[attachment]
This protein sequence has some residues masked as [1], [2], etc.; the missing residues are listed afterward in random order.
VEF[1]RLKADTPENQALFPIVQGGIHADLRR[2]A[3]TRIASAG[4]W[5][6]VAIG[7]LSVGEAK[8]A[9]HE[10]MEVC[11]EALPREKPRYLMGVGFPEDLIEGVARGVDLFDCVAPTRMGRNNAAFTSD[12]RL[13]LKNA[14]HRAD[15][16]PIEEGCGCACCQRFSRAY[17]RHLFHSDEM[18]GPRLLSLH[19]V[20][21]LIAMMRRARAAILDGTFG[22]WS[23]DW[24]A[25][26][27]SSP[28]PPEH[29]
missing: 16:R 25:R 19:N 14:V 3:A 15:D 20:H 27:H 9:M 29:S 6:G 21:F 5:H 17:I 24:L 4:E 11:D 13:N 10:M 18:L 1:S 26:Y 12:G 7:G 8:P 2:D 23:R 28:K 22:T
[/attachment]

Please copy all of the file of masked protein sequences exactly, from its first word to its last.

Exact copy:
This protein sequence has some residues masked as [1], [2], etc.; the missing residues are listed afterward in random order.
VEF[1]RLKADTPENQALFPIVQGGIHADLRR[2]A[3]TRIASAG[4]W[5][6]VAIG[7]LSVGEAK[8]A[9]HE[10]MEVC[11]EALPREKPRYLMGVGFPEDLIEGVARGVDLFDCVAPTRMGRNNAAFTSD[12]RL[13]LKNA[14]HRAD[15][16]PIEEGCGCACCQRFSRAY[17]RHLFHSDEM[18]GPRLLSLH[19]V[20][21]LIAMMRRARAAILDGTFG[22]WS[23]DW[24]A[25][26][27]SSP[28]PPEH[29]
missing: 16:R 25:R 19:N 14:V 3:A 15:D 20:H 27:H 9:M 29:S 6:G 21:F 5:H 17:I 24:L 4:E 11:D 13:N 10:M 18:L 1:S 26:Y 12:G 7:G 8:P 2:D 23:R 28:K 22:T